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[at-l] crew week trip report
- Subject: [at-l] crew week trip report
- From: email@example.com (Lamar Powell)
- Date: Mon, 7 Oct 2002 11:00:42 -0400
Hello all, I hope everyone is well and happy. I got back from a week with
the Rocky Top crew on Sunday and I am playing catchup with my mail. It
may take a day or two.
The Rocky Top project area for this season is the section between
Davenport Gap and Mt Cammerer, which on the north end of the Smokeys.
There have been three work sessions so far if you count the session back
in June when the Rocking Horse crew were also working on this part. As I
understand it, that session was the first time many of the horse club
members had ever done trail work. They installed dozens of steps and
water bar during that week, no small taste!
We left base camp on Saturday, Sept 28 for the two hour drive to the Big
Creek Ranger station parking area. One hour of the trip was consumed just
getting through Gatlinburg. What a mess. As one person observed, "This
place is over run with the newly weds and the nearly deads." Not to be
out done by this sly and clever comment, another crew member noted that
she had not seen one single "civilian" walking around Gatlinburg that was
smiling. At that, I began to take notice and I'll be thumped if she
wasn't right. There were mobs and mobs of folks, walking to and fro, and
not a single, solitary one was to be found with a smile. Well, I looked
all about the inside of our van and none of us was smiling neither!! I
figure there is some sort of poison in the air in that town but more
research is needed to be sure.
Anyway, we survived the traffic and managed to get past all the frownly
folks and was soon unloading at the ranger station. By mid afternoon, we
had reopened the tent city in its stealth hiding place off the AT about a
half mile from where Cedar Creek Trail joins the AT. Next, we hiked up to
where the last crew had left off working and found the tool cache. We
didn't get much actual trail work done the first day, but that's how it
usually goes. All in all, it was a good beginning for a great week.
Sunday morning we were all up by 7 am and ready to get digging. By 8 we
had left camp and were making our way up hill to the job site. The
biggest part of the work that needed to be done was to install water
bars, remove many root tangle and do a little side hilling. On Sunday,
two folks from the Smokey Mt club came in to help fell some locus trees
from which we made the water bars. In a way, it is real sad to cut down
those beautiful trees, especially as they are such slow growers; but,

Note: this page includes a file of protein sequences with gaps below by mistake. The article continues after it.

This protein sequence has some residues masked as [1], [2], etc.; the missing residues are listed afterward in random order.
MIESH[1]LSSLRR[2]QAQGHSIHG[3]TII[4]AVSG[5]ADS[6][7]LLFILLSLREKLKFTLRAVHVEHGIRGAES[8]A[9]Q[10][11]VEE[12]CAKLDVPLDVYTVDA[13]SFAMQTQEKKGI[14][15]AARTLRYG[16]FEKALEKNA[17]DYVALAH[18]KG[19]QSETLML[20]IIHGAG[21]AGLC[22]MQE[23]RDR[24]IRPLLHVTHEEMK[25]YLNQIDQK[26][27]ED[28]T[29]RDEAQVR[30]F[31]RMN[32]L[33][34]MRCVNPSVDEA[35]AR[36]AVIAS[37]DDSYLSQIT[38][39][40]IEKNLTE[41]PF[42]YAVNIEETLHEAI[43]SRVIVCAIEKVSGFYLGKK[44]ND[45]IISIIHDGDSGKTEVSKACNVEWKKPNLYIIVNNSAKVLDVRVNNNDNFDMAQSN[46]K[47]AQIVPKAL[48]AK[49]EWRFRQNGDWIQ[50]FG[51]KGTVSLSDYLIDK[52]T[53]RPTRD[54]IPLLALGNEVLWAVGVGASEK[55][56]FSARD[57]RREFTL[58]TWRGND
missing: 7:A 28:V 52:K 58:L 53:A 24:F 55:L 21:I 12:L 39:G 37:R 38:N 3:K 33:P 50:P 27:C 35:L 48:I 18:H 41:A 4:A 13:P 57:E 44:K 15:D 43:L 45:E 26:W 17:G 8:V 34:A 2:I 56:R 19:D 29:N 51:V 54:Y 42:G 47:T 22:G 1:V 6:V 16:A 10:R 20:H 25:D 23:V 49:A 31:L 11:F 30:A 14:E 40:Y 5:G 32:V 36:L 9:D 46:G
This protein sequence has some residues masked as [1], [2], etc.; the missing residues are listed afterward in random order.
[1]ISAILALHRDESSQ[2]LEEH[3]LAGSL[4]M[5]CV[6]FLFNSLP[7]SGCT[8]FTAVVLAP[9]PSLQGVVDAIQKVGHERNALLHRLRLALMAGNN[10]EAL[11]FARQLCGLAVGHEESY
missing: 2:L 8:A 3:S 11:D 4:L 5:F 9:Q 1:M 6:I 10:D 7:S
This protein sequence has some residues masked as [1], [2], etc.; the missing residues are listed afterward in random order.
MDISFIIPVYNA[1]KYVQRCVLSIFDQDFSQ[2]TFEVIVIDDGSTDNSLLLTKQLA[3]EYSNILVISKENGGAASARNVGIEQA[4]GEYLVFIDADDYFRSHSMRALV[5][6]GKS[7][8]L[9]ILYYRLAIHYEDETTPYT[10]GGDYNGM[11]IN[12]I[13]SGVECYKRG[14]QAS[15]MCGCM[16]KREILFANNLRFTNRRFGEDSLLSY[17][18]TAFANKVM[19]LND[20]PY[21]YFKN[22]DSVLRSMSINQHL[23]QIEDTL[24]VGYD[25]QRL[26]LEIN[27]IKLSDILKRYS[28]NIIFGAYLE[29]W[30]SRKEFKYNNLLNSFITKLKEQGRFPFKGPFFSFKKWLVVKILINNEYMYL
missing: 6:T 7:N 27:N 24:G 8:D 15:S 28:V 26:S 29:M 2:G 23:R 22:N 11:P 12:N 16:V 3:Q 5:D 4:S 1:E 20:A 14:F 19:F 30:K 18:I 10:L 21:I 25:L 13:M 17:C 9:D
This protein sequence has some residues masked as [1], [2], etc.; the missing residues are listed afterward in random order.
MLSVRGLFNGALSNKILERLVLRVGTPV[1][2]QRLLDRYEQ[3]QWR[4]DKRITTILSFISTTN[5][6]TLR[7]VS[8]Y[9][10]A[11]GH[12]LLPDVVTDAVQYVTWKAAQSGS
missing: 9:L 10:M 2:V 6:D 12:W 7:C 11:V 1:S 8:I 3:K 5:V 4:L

they are the most durable tree for use as water bars.
We were unable to secure any rebar so the cribbing that was planned for
our session will have to wait for another crew. We did manage to get all
the logs debarked and close by. Also, we collected a lot of stone to be
used as crush and fill for the cribs. By week's end, we had done rehab on
over half a mile of trail, including several dozen water bars and
One of the high lights of the week came on Friday when we began to see
SOBO hikers coming through. One of them, Flip-Flop, spent half the day
with us helping to work on the trail. I am completely sure of the sincere
gratitude of the other SOBOs, but it is especially nice when a hiker says
how much he appreciates our efforts and then drops his pack and asks if
he can help. His contribute was not without reward. We loaded him up with
food from our lunches so he didn't have to take a bite from his own pack.
The weather was unseasonable warm and the upland springs barely have been
able to keep pace with the shortage of rain. The spring at Davenport Gap
shelter is just a dribble. The little spring near the stealth camp is
dried up and the horse club had to pack in all the crew's water in 6
gallon cans. The little spring about half way up between the Gap and the
side trail to the fire tower has water but the little rock basin is
easily empties by dipping or pumping and it doesn't completely refill for
about an hour. We cleared the blue blaze trail and the area around the
spring so the trail is easy to see and there is easy access to the little
rock basin, however, we had no blue paint to mark the trail. There was
some run off crossing the AT up near the switch backs that are about 3/4
mile from the fire tower turn off near the top. I don't know how long
that will last. If anyone will be hiking this area in the near future, it
would be wise to get water at Davenport shelter before heading up. I have
no report on the spring at Cosby Knob shelter. Because NOBO hikers didn't
warn of a dry spring, I assume there is water there. Hopeful
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